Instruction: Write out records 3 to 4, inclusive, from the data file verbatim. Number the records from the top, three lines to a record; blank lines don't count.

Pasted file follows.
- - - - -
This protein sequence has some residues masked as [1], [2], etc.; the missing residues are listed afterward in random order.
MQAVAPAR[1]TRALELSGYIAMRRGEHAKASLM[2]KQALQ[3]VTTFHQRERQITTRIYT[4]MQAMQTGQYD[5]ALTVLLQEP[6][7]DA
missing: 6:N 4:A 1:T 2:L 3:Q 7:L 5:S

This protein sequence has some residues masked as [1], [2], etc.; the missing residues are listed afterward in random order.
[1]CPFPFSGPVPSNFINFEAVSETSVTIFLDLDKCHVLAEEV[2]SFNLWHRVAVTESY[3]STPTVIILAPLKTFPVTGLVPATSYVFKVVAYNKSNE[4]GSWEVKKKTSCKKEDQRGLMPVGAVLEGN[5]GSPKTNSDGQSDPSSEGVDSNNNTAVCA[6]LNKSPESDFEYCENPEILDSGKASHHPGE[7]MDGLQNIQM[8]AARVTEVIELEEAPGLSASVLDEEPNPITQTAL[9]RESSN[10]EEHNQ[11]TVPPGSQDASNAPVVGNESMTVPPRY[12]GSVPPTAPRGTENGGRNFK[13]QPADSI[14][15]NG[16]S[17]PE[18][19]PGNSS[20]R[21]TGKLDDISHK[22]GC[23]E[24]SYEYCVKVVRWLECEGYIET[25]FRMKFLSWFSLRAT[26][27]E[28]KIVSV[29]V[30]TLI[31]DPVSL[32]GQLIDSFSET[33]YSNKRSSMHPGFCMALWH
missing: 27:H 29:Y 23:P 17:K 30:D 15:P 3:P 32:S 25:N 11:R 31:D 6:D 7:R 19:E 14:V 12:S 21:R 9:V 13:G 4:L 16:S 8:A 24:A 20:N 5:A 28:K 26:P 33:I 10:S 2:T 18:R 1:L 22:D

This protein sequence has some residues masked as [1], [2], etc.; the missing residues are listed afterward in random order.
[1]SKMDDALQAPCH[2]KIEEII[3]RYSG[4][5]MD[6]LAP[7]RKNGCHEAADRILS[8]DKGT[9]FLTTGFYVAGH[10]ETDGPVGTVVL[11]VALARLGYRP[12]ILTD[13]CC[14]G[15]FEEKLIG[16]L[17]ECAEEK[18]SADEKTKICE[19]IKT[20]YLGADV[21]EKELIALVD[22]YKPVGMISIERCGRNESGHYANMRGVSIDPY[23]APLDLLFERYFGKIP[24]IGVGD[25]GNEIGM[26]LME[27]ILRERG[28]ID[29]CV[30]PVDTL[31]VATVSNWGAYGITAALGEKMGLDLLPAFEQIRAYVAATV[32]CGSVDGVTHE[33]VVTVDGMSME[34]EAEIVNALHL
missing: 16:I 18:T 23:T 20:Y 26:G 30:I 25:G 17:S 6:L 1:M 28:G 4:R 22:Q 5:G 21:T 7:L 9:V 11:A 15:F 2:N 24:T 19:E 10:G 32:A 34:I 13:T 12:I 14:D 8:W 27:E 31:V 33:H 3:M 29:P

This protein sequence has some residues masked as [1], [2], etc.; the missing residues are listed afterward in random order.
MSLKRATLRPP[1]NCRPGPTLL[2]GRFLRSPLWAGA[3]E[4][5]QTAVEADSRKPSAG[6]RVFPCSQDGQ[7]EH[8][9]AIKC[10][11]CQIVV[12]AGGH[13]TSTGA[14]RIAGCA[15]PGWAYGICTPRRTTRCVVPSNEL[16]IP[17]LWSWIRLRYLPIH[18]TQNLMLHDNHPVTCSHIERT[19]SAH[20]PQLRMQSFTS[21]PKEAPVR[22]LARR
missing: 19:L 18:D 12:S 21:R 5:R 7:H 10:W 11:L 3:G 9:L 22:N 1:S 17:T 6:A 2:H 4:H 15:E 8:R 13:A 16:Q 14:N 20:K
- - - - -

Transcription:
This protein sequence has some residues masked as [1], [2], etc.; the missing residues are listed afterward in random order.
[1]SKMDDALQAPCH[2]KIEEII[3]RYSG[4][5]MD[6]LAP[7]RKNGCHEAADRILS[8]DKGT[9]FLTTGFYVAGH[10]ETDGPVGTVVL[11]VALARLGYRP[12]ILTD[13]CC[14]G[15]FEEKLIG[16]L[17]ECAEEK[18]SADEKTKICE[19]IKT[20]YLGADV[21]EKELIALVD[22]YKPVGMISIERCGRNESGHYANMRGVSIDPY[23]APLDLLFERYFGKIP[24]IGVGD[25]GNEIGM[26]LME[27]ILRERG[28]ID[29]CV[30]PVDTL[31]VATVSNWGAYGITAALGEKMGLDLLPAFEQIRAYVAATV[32]CGSVDGVTHE[33]VVTVDGMSME[34]EAEIVNALHL
missing: 16:I 18:T 23:T 20:Y 26:G 30:I 25:G 17:S 6:L 1:M 28:G 4:R 22:Q 5:G 21:T 7:L 9:V 11:A 15:F 2:N 24:T 19:E 10:G 32:A 34:I 13:T 12:I 14:D 8:W 27:E 31:V 33:H 3:M 29:P

This protein sequence has some residues masked as [1], [2], etc.; the missing residues are listed afterward in random order.
MSLKRATLRPP[1]NCRPGPTLL[2]GRFLRSPLWAGA[3]E[4][5]QTAVEADSRKPSAG[6]RVFPCSQDGQ[7]EH[8][9]AIKC[10][11]CQIVV[12]AGGH[13]TSTGA[14]RIAGCA[15]PGWAYGICTPRRTTRCVVPSNEL[16]IP[17]LWSWIRLRYLPIH[18]TQNLMLHDNHPVTCSHIERT[19]SAH[20]PQLRMQSFTS[21]PKEAPVR[22]LARR
missing: 19:L 18:D 12:S 21:R 5:R 7:H 10:W 11:L 3:G 9:L 22:N 1:S 17:T 6:A 2:H 4:H 15:E 8:R 13:A 16:Q 14:N 20:K